New AIHW data has shown rising rates of obesity among Australian children facing disadvantage, widening the health gap between wealthy families and those experiencing hardships.
The data showed children were more likely to be above a healthy weight if they lived in a low-income community, were from regional and rural areas, had a disability or were from Aboriginal and Torres Strait Islander backgrounds.
The survey found:
- Children in the lowest socioeconomic areas were more than twice as likely to be obese as those living in the highest socioeconomic areas
- Obesity rates for Aboriginal children and adolescents increased to 38% in 2018–19, up from 31% in 2012–13
- More Australian children aged 5–14 were overweight or obese if they had a disability (30%) compared with those with no disability (24%)
- A higher proportion of children living in inner regional areas (29%) and outer regional and remote areas (27%) were above a healthy weight than children in major cities (23%)
VicHealth CEO Dr Sandro Demaio called for greater government action to support all Australian children to achieve good health.
"Postcode or family income should not dictate the health opportunities of any Australian child,” Dr Demaio said.
“We need to support families to be able to access and afford to feed their kids healthy food, but we know our poorer communities continue to face much greater barriers.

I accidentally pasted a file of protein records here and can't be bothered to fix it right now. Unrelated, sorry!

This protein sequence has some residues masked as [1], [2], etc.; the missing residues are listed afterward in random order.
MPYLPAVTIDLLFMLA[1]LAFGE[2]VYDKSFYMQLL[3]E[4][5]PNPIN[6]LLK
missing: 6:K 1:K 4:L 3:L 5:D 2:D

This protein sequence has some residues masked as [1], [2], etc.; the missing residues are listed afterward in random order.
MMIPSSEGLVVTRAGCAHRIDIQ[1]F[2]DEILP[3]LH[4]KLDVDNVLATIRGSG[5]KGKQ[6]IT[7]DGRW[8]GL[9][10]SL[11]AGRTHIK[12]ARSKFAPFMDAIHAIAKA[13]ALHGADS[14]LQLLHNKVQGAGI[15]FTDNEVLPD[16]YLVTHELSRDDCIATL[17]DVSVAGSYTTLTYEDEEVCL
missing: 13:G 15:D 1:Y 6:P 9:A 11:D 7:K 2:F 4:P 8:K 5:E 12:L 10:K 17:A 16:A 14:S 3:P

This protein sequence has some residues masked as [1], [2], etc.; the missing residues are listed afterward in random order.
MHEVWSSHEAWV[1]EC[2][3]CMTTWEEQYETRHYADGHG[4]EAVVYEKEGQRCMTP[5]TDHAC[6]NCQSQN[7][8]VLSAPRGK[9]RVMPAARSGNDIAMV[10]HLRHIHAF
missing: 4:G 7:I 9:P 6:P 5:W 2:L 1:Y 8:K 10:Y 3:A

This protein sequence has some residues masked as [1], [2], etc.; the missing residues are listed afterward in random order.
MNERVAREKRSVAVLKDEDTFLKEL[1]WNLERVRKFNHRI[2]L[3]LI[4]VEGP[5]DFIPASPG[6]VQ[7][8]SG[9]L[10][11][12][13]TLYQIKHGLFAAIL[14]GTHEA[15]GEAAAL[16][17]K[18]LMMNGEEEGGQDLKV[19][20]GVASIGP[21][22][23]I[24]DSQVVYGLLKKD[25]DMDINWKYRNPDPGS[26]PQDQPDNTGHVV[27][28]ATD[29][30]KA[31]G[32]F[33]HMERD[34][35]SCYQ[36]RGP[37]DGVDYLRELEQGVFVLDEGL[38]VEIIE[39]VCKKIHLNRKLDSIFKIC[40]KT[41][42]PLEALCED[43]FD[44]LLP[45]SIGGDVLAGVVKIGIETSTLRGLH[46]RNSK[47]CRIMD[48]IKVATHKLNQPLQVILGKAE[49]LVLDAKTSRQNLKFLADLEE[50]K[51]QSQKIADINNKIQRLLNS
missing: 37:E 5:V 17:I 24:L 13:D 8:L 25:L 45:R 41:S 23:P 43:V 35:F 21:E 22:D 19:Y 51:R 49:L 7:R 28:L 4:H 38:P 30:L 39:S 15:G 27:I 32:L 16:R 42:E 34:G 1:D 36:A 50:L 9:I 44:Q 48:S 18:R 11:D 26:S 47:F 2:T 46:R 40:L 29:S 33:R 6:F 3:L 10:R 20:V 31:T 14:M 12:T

“Fast food and soft drink giants target families already fighting an uphill battle with their cheap, unhealthy products packed with sugar, salt and fat.
“Victorian studies have shown the lowest income postcodes have more than double the number of fast food outlets per person compared to the highest income postcodes. We also know marginalised communities have more more unhealthy food marketing around schools and on public transport.
“This data suggests kids from poorer communities are at higher risk of preventable diseases like type 2 diabetes and tooth decay, than any generation before them.
“We need governments to step up and protect Australian children from harmful food and drink companies who make their profits at the expense of our kids’ health.
“We want to see our governments set higher standards for how harmful products, like sugary drinks and fast food, are marketed and sold to kids.”
VicHealth Acting Communications Manager – Rachel Murphy, 0435 761 732,[email protected]